U.S. government data spotlight: The CDC

The U.S. Centers for Disease Control and Prevention has been a major source for current U.S. data and statistics about COVID-19 over the span of the pandemic with its COVID Data Tracker. While it continues to fulfil its mission to protect the U.S. from other threats to health and safety, the federal agency maintains many online health tools, as well as portals to current and historical data and statistics.

The CDC’s A-Z Data and Stats by Topic includes topics such as chronic disease prevention, which includes multiple health surveys designed to monitor lifestyle and health data; genomics, which directs data users to the NHANES survey and the newer HuGE, a knowledge base in human genetic health data; and vaccines and immunizations, which offers a new data visualization tool called COVIDVaxView Interactive. It allows data users to search vaccination coverage by race, age, sexual orientation, gender identity, poverty-level, place of birth and more at national, region and state-levels of geography.

If you want to dig deeper into the statistics CDC offers, visit the FastStats homepage with direct access to national and state-level health statistics. On the left side of FastStats, data is organized into categories including disability and risk factors, injuries and reproductive health. Visit the page for an A-Z index of over 100 links to health data reports and databases. Each of these links gives you access to the most current national data on the topic as well as related subject, recent reports and data tables and query tools or databases, that offer current and historical data on your health topic of interest.

The CDC’s Vital Signs is a periodical publication featuring the data behind current threats to health in the U.S. and covers measures of impact and ways for prevention. Past issues include topics such as containing unusual resistance, about antibiotic-resistant germs; safer food saves lives, about stopping foodborne health scares; and Hispanic health, which features health data specific to Hispanic/Latino peoples in the U.S. Each Vital Signs page contains articles identifying the issue, visual descriptions (e.g., videos, infographics and maps) and ideas for efforts at the federal, state and local levels to prevent the problem. The Science Behind the Issue section connects data users to the well-known CDC publication, the Morbidity and Mortality Weekly Report, and the newer Science Clips from the CDC Library. Data users are also directed to related Government Information websites and resources at the bottom of each page.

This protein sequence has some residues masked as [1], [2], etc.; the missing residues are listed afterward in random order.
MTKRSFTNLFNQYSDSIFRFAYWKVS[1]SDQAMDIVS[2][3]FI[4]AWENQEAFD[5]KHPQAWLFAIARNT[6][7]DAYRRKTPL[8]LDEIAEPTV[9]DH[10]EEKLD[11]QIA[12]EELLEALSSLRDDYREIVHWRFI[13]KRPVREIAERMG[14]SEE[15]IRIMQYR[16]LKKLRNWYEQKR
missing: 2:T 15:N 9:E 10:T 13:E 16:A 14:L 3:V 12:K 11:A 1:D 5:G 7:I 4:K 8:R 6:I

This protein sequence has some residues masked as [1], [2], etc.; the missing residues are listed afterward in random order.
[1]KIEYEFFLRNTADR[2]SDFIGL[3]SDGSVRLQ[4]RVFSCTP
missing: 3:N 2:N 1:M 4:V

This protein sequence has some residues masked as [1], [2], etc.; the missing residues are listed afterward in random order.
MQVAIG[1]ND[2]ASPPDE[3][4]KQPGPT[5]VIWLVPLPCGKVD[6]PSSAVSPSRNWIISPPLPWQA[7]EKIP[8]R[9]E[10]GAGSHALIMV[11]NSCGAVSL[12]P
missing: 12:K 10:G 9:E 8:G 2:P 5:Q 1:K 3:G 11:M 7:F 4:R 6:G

This blog post by Katie Springer, reference librarian. For more information, contact the Reference and Government Services Division at 317-232-3678 or submit an Ask-A-Librarian request.

Child Development and You: Resources available for Tracking Developmental Milestones

Healthy growth and development is important at all stages and ages of life. For children, however, the early years are especially important. Development is considered healthy when children of all abilities, including those with special health care needs, are able to grow up in an environment where their physical, social, emotional, and academic needs are met. As a child grows, he/she begins to develop a number of skills. These skills are referred to as developmental milestones. Children reach milestones in the way they behave, speak, learn, move, and place (e.g. crawling and walking or babbling and talking).

As a child grows, his/her development should be monitored in collaborative partnership by parents, caregivers, and professionals. In doing so, parents identifying delays can discuss their concerns with providers and learn about programs that may be helpful in addressing these concerns through early intervention.

You may be wondering: how does one learn about healthy child development and corresponding milestones? In October 2004, the Center for Disease Control and Prevention (CDC) unveiled its national Learn the Signs. Act Early. campaign, focusing on raising awareness about healthy early childhood developmental milestones and underscores the importance of both tracking a child’s development and engaging in conversations with healthcare providers to discuss possible intervention strategies if there are concerns.

Through the use of complimentary, user-friendly tools and materials, parents, caregivers, and professionals (including librarians!) have the ability to form creative partnerships ensuring that children who demonstrate developmental delays can be identified early and begin accessing services and supports they might need.

To learn more about the CDC’s Learn the Signs. Act Early. National Campaign, please follow this link: www.cdc.gov/actearly